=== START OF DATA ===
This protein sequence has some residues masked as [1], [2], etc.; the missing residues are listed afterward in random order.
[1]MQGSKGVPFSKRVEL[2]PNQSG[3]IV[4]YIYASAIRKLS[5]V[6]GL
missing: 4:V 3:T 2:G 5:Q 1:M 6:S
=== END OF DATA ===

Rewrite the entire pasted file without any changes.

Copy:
This protein sequence has some residues masked as [1], [2], etc.; the missing residues are listed afterward in random order.
[1]MQGSKGVPFSKRVEL[2]PNQSG[3]IV[4]YIYASAIRKLS[5]V[6]GL
missing: 4:V 3:T 2:G 5:Q 1:M 6:S